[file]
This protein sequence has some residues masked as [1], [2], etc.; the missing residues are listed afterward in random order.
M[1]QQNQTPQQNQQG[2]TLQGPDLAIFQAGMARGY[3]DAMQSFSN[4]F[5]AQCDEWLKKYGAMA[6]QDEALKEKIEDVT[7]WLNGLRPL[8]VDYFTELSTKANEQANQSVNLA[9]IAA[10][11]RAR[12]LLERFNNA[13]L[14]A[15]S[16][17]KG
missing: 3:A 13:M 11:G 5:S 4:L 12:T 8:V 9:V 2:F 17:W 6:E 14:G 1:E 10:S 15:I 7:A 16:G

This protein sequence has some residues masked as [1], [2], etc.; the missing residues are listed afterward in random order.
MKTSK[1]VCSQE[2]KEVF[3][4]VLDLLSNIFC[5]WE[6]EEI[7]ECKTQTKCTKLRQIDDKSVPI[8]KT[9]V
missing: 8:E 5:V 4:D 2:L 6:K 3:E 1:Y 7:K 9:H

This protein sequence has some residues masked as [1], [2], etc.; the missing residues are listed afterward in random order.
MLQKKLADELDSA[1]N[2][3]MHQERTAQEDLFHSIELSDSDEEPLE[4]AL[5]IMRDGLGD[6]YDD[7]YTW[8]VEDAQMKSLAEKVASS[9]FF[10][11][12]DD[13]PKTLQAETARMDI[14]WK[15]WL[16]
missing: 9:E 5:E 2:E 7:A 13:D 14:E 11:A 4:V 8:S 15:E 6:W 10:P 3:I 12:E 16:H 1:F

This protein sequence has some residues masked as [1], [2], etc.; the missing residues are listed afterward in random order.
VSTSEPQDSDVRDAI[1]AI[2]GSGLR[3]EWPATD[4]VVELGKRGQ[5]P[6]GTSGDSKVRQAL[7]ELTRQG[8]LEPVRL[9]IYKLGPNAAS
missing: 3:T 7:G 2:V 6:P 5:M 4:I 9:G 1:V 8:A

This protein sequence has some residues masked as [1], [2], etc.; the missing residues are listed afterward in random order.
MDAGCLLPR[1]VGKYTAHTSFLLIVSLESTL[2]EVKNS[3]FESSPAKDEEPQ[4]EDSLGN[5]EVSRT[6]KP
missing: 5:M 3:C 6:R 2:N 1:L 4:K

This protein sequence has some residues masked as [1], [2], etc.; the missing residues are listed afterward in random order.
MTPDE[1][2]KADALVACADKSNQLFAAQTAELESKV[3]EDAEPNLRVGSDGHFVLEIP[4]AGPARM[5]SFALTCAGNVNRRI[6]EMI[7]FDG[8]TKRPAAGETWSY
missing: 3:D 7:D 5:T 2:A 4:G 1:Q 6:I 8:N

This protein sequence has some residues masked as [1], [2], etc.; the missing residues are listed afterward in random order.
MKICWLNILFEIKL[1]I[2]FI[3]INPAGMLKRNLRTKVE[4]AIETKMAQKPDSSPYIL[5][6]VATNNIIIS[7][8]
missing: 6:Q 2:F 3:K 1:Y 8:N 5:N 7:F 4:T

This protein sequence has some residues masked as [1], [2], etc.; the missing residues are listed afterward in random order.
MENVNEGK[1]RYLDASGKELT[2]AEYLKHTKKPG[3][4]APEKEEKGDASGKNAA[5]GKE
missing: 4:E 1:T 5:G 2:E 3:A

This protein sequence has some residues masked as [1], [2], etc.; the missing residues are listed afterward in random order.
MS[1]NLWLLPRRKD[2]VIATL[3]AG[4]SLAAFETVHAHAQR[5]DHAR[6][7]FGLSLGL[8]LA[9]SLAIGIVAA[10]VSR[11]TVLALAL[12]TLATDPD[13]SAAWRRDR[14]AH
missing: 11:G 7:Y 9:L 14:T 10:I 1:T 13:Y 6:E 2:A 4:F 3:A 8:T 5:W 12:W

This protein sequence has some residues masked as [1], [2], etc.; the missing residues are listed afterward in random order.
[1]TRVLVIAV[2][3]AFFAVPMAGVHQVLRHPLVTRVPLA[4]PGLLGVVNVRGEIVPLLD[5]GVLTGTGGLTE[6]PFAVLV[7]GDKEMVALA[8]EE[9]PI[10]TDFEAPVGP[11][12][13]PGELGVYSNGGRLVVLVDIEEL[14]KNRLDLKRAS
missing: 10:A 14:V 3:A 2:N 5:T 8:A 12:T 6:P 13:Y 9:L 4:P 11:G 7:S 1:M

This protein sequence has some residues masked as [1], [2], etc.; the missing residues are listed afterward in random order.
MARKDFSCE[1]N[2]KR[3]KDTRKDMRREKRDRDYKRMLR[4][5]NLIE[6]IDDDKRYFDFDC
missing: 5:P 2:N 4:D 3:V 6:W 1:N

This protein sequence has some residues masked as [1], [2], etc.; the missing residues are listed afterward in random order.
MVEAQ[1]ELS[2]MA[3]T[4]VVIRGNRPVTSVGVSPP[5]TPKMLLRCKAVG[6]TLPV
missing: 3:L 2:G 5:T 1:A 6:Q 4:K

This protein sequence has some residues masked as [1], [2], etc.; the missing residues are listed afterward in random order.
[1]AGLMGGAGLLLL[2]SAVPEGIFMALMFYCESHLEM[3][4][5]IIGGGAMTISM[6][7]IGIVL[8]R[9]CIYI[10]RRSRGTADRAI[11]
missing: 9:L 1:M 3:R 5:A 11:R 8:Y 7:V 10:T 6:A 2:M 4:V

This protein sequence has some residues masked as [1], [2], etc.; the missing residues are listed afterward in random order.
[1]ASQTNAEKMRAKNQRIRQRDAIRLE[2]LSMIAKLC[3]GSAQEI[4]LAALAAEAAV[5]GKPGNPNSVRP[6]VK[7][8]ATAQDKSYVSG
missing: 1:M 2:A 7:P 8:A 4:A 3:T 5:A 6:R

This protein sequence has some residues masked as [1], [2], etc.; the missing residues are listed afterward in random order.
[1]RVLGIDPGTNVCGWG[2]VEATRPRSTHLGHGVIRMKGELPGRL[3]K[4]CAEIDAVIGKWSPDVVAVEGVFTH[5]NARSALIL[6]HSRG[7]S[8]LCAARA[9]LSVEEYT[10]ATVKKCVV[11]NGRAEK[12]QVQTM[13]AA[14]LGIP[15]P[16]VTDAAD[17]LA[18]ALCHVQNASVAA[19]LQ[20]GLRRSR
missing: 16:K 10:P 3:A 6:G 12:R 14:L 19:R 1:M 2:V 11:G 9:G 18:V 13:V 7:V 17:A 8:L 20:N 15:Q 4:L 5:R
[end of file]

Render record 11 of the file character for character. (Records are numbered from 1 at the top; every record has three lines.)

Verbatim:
This protein sequence has some residues masked as [1], [2], etc.; the missing residues are listed afterward in random order.
MARKDFSCE[1]N[2]KR[3]KDTRKDMRREKRDRDYKRMLR[4][5]NLIE[6]IDDDKRYFDFDC
missing: 5:P 2:N 4:D 3:V 6:W 1:N